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Strange Facts From the Civil War


The first aircraft carrier was a boat designed especially for hauling balloons.

The first flares for marksmen shooting at night were calcium lights developed by a Major Edge, of Berdan’s Sharpshooters, a famous Federal regiment.

The first economic warfare was used by the North in massive counterfeiting of Confederate currency.  Union printers flooded the South with this bogus money, its only defect being its superiority to the genuine article; printers went so far as to duplicate five-cent notes of Confederate towns and business enterprises, as a spur to inflation.

Despite the modern developments spawned by the war, thousands of men went into the early fighting in body armor, assured by newspaper advertisements that iron breastplates would shield them from death. Heavy casualties attested to the tragic inefficiency of the gear.

Many of the inventions pouring into the warring capitals bordered on lunacy, but some forecast the future.

Simeon Draper of New York proposed to scoffing ordnance officers a balloon shell like those used by Japan against the American Northwest in World War II. A federal balloonist went aloft with grenades and bombs, with the bottom of his wicker carriage shielded against ground fire by an iron plate. And one inventor tried in vain to interest the US in a rocket-driven torpedo which behaved like a guided missile in its tests.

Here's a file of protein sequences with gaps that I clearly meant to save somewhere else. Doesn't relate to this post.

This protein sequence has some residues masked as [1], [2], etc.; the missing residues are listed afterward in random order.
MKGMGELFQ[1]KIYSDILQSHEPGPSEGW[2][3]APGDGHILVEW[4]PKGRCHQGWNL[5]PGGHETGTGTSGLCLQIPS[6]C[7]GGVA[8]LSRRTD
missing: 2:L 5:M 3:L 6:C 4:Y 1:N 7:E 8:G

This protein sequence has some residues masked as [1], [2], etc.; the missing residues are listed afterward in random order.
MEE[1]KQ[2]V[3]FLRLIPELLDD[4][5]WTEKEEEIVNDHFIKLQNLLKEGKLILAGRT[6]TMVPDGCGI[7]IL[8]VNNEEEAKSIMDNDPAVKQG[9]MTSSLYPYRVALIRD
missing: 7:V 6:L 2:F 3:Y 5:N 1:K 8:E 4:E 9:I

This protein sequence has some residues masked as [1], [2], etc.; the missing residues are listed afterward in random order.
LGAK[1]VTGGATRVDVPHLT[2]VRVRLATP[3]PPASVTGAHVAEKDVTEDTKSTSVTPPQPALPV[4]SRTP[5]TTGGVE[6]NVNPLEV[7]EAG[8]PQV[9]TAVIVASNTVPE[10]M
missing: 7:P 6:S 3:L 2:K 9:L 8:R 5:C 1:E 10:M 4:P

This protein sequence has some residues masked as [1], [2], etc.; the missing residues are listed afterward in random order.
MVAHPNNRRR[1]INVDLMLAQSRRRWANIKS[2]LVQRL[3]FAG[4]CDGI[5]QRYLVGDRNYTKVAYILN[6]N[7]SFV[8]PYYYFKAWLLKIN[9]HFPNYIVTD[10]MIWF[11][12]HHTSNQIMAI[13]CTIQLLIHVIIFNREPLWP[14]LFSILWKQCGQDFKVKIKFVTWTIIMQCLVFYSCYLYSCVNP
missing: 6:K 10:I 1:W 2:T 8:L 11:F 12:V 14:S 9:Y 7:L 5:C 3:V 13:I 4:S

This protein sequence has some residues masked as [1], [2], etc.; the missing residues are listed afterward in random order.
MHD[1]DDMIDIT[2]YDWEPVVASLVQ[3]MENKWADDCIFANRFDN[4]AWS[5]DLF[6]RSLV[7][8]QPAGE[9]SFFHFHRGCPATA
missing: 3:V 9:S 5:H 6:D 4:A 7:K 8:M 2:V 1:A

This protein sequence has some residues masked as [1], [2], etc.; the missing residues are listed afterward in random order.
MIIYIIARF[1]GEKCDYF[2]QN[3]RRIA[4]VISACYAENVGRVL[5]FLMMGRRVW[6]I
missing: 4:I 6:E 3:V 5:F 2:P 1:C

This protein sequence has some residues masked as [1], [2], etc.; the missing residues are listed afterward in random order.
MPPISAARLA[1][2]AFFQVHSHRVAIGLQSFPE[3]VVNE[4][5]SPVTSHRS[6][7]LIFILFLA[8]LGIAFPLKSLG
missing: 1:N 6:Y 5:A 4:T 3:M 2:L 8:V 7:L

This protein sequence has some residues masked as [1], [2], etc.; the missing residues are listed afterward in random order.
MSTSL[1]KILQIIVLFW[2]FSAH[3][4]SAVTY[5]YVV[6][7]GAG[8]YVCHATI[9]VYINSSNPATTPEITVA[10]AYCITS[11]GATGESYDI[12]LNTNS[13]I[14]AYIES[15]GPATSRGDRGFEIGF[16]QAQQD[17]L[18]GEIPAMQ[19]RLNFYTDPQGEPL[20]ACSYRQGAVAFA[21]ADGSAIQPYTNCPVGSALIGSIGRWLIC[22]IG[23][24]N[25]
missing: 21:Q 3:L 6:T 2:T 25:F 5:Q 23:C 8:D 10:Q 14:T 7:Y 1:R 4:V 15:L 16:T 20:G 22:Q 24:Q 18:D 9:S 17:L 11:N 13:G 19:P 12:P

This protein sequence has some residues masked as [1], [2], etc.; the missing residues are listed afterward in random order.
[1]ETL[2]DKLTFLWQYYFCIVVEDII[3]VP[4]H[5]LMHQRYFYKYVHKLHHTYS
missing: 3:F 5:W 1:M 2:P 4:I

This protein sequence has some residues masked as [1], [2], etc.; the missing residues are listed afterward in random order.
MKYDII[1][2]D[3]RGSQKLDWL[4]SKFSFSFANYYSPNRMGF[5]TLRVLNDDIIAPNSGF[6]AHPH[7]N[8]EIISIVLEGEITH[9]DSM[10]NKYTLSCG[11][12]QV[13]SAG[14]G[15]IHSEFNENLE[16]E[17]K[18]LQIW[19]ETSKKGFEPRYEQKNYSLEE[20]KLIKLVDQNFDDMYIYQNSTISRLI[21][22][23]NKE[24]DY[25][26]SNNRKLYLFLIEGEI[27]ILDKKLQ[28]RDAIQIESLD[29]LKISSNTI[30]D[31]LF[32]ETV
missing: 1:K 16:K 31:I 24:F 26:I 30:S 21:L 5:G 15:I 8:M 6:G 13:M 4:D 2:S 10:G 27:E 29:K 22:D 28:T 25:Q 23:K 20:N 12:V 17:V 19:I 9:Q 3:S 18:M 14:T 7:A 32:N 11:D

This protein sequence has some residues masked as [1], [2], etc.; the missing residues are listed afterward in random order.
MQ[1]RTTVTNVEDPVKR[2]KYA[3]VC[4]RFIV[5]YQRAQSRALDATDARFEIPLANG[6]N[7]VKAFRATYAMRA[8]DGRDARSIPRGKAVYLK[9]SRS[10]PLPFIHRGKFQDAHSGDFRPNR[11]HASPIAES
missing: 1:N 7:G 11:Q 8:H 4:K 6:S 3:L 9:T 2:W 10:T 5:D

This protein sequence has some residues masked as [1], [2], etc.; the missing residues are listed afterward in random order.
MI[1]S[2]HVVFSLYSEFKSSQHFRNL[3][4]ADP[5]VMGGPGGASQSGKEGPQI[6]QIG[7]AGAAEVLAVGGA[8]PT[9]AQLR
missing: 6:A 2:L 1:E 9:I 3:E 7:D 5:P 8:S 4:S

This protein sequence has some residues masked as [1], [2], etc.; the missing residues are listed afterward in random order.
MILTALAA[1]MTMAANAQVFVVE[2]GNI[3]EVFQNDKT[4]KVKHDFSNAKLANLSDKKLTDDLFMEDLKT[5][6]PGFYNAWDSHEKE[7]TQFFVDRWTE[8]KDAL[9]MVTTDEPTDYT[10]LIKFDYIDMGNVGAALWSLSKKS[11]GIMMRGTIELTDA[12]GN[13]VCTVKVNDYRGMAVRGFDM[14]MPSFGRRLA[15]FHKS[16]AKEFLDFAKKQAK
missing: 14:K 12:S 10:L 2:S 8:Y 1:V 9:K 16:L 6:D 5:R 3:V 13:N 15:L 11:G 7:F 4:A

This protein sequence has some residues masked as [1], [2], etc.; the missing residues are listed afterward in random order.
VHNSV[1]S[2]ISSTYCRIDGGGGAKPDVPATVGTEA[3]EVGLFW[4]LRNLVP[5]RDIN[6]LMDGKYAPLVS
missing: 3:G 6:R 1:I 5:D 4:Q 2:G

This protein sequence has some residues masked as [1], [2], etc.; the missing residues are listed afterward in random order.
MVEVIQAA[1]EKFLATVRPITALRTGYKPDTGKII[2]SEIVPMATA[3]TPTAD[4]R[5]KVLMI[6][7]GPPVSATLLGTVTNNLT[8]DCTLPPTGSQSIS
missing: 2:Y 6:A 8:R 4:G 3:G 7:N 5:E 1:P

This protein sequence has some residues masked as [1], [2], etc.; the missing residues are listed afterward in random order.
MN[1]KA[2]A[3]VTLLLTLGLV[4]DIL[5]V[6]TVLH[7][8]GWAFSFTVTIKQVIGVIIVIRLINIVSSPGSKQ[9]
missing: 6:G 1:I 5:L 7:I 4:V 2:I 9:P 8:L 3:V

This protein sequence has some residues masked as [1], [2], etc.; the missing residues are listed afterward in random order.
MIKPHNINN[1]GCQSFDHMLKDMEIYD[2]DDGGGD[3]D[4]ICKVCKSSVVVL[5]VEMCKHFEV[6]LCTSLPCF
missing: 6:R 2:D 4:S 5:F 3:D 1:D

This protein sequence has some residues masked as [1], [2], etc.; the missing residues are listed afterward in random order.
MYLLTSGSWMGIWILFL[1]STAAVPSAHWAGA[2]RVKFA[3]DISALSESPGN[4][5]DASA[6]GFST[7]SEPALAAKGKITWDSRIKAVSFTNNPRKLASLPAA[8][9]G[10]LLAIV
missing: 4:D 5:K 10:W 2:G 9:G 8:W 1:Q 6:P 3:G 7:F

Both Union and Confederate inventors turned out weird forked-barrel cannon, designed to fire two shots simultaneously, joined by chains, so that enemy troops would be mowed down if they stood in a convenient place.

Confederates built a steam-powered cannon of mammoth size which flung balls from a hopper without benefit of gunpowder, but too many shots merely trickled from the barrel.

The Federal armies were offered a miraculous water-walking device which would make military bridges a thing of the past–each soldier would wear tiny canoes on his feet, and drive himself over the water with a small paddle.

The Civil War, Strange & Fascinating Facts, by Burke Davis author of Gray Fox.

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